The Environmental Protection Agency has issued its first-ever regulations aimed at curbing rampant air pollution from the controversial gas drilling process known as hydraulic fracturing, or fracking. Fracking releases a range of toxic and cancer-causing chemicals into the air, including benzene, hexane and methane — a greenhouse gas far more potent than carbon dioxide. The standards come after widespread complaints of health problems and air pollution from those who live near gas drilling sites. Following objections from the oil and gas industry over the potential cost of the regulations, the EPA has given the industry nearly three years to install technology that will allow it to capture some of the worst pollutants. Companies will be allowed to continue burning or "flaring" methane into the air until January 2015.
The terms of a multi-billion-dollar settlement between oil giant BP and those affected by the 2010 oil spill in the Gulf of Mexico have been disclosed in hundreds of pages of documents filed in federal court. The broad terms of the settlement appear unchanged since the agreement was reached last month. The deal includes an estimated $7.8 billion in payments for economic loss and medical claims to victims of the oil disaster, many of whom are still living with the consequence of the spill. The settlement also includes $600 million in payments to lawyers involved in the massive suit. Friday is the second anniversary of the explosion on the Deepwater Horizon rig that killed 11 workers and sent nearly five million barrels of oil into the Gulf of Mexico.
A Florida judge has removed herself from the Trayvon Martin murder trial following complaints from the attorneys of accused killer George Zimmerman. The judge, Jessica Recksiedler, is married to an attorney who is a law partner of a Florida lawyer hired by CNN to provide legal commentary on the case. Circuit Judge Kenneth Lester Jr. will take Recksiedler’s place.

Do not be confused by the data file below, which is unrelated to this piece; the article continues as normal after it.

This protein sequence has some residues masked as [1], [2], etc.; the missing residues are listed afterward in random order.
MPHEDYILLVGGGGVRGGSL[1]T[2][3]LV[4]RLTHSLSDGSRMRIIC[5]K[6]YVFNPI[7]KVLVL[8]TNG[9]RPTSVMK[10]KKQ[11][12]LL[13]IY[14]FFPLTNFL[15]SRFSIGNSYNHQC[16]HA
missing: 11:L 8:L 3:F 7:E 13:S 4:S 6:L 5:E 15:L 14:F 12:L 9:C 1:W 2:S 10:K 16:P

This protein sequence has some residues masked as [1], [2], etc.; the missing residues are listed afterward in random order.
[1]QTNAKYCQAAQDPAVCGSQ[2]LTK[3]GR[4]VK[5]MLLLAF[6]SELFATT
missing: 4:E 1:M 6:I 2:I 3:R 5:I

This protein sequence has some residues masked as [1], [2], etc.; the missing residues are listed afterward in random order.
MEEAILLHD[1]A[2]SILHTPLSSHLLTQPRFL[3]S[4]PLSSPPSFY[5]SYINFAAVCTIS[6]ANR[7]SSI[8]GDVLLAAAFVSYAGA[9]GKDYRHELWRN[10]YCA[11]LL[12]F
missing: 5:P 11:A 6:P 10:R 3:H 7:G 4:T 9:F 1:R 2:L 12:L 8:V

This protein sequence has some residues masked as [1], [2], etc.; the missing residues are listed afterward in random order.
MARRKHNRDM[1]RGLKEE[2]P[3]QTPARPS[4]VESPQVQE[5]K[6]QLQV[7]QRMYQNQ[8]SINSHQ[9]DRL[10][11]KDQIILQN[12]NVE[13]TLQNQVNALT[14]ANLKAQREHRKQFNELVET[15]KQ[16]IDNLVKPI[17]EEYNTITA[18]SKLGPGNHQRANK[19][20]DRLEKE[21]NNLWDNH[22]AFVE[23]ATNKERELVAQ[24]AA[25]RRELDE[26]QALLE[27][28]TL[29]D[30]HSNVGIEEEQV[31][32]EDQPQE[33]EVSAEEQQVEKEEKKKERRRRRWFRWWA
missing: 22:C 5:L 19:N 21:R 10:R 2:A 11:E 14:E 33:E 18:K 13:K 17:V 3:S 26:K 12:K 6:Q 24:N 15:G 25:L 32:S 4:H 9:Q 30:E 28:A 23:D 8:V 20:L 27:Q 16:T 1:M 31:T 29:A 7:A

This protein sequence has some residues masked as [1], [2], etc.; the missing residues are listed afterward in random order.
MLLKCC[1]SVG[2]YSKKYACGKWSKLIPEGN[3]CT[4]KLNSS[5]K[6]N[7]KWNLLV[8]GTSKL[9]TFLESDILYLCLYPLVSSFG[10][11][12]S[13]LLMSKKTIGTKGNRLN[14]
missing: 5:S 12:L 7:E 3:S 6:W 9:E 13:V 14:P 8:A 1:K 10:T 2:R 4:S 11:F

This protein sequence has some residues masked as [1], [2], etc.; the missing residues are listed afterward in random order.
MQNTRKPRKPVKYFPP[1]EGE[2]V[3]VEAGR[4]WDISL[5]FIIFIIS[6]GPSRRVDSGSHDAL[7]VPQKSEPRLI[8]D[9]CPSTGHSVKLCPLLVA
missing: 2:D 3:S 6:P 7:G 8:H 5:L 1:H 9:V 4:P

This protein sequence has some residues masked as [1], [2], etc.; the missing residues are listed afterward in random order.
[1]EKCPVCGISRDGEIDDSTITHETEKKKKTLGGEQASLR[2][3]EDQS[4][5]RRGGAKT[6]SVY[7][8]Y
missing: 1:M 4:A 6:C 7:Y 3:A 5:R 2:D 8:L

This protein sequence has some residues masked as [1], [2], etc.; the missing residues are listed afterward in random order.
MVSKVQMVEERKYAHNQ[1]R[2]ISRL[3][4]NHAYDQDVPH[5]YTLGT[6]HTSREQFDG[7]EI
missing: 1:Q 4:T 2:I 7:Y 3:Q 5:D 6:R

The police chief at the University of California, Davis, has resigned over the controversial pepper-spraying of student Occupy protesters last November. The incident sparked a nationwide outcry after video was posted online showing a campus police lieutenant repeatedly pepper-spraying students in the face from only a few feet away as they sat on the ground. The police chief, Annette Spicuzza, was among a number of top officials faulted by a university-appointed task force in a report last week.
Three Secret Service employees are being forced out of the agency following a prostitution scandal that erupted last week and overshadowed President Obama’s trip to Colombia. Three employees are leaving the agency while several others are reportedly on administrative leave. Both U.S. military and Secret Service personnel were reportedly involved in bringing prostitutes to a Cartagena hotel. One agent reportedly got into a dispute with a prostitute after trying to pay her less money than he had initially agreed to.
A man who stripped naked at an airport security checkpoint in Portland, Oregon, earlier this week said his act was a form of protest against airport screening measures. John Brennan told the Associated Press he was being "nude, but not lewd" and cast his actions as political speech. Brennan was arrested and initially charged with disorderly conduct and indecent exposure after stripping naked at Portland International Airport. Brennan says he decided to strip when he was pulled aside after he had gone through a metal detector and a patdown. His actions come amid mounting criticism over airport security measures, including concerns over the health impacts of full-body scanners used in many airports.